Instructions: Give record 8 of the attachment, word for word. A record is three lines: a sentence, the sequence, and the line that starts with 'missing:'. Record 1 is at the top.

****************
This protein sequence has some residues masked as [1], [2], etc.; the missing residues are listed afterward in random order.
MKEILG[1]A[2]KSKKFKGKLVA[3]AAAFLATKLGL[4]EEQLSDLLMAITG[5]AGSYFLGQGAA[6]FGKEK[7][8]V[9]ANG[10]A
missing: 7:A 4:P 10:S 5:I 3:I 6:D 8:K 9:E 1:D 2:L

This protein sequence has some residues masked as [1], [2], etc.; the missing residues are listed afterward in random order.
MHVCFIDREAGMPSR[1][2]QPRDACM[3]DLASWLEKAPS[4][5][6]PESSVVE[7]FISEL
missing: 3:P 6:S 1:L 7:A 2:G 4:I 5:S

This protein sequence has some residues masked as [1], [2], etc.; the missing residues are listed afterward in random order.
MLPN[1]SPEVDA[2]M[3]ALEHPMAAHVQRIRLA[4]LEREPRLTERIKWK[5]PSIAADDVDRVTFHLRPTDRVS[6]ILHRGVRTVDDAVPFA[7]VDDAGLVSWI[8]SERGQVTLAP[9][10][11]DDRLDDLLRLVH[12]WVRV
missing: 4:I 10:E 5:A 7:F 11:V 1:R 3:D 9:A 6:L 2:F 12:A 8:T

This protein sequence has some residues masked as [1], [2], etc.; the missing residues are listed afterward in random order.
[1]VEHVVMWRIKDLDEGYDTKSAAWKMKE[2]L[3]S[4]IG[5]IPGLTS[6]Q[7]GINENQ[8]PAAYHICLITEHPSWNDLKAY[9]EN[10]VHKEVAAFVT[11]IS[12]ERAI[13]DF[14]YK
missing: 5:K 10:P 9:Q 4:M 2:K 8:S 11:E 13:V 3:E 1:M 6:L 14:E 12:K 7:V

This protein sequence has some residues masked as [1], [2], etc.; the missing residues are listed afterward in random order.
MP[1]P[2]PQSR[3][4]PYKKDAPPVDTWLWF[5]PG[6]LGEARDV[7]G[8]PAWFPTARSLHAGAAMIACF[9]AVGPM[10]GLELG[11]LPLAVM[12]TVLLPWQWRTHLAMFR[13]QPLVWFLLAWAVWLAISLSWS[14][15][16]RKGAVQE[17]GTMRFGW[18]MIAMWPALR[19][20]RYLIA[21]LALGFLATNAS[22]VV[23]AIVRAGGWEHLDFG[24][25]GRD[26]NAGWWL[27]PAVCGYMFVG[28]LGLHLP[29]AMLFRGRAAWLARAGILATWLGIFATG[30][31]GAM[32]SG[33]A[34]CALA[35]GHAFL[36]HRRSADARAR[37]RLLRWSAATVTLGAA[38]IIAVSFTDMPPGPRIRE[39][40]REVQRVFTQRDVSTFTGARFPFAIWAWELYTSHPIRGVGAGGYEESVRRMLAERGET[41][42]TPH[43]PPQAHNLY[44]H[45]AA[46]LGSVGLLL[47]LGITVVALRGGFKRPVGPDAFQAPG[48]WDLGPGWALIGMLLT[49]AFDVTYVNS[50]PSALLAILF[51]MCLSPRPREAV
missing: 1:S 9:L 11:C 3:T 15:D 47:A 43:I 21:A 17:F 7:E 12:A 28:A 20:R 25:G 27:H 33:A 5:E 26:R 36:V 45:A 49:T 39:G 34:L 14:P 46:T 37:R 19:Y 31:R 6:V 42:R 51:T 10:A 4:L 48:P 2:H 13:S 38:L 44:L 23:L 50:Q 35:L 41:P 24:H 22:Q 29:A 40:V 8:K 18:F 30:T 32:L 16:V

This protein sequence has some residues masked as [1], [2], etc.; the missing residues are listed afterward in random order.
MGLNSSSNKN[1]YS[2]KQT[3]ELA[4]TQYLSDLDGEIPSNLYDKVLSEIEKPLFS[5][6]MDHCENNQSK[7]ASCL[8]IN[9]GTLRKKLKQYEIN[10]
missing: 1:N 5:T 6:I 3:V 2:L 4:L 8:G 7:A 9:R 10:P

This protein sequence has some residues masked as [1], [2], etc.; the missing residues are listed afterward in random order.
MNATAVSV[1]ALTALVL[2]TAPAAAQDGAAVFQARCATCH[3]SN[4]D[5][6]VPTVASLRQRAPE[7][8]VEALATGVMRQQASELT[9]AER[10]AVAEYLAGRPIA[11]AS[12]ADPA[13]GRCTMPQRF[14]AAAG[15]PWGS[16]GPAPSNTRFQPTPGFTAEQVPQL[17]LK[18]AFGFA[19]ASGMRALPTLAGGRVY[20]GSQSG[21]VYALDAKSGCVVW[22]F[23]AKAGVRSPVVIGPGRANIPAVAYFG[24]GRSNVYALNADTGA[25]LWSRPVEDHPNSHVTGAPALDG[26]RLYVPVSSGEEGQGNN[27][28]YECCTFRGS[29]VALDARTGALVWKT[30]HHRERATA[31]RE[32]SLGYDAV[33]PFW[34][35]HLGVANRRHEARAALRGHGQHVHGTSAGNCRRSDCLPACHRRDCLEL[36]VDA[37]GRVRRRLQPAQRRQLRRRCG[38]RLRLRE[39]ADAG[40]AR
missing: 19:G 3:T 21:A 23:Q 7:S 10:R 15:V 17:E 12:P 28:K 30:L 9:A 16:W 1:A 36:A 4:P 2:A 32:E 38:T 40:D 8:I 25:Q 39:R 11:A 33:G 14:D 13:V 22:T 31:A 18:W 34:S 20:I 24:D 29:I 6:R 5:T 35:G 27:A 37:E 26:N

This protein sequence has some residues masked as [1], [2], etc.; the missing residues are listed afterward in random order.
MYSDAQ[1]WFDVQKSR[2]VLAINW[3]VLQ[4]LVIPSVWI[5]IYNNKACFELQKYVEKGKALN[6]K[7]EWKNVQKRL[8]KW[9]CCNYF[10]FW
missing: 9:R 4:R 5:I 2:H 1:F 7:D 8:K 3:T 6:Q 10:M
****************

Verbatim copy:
This protein sequence has some residues masked as [1], [2], etc.; the missing residues are listed afterward in random order.
MYSDAQ[1]WFDVQKSR[2]VLAINW[3]VLQ[4]LVIPSVWI[5]IYNNKACFELQKYVEKGKALN[6]K[7]EWKNVQKRL[8]KW[9]CCNYF[10]FW
missing: 9:R 4:R 5:I 2:H 1:F 7:D 8:K 3:T 6:Q 10:M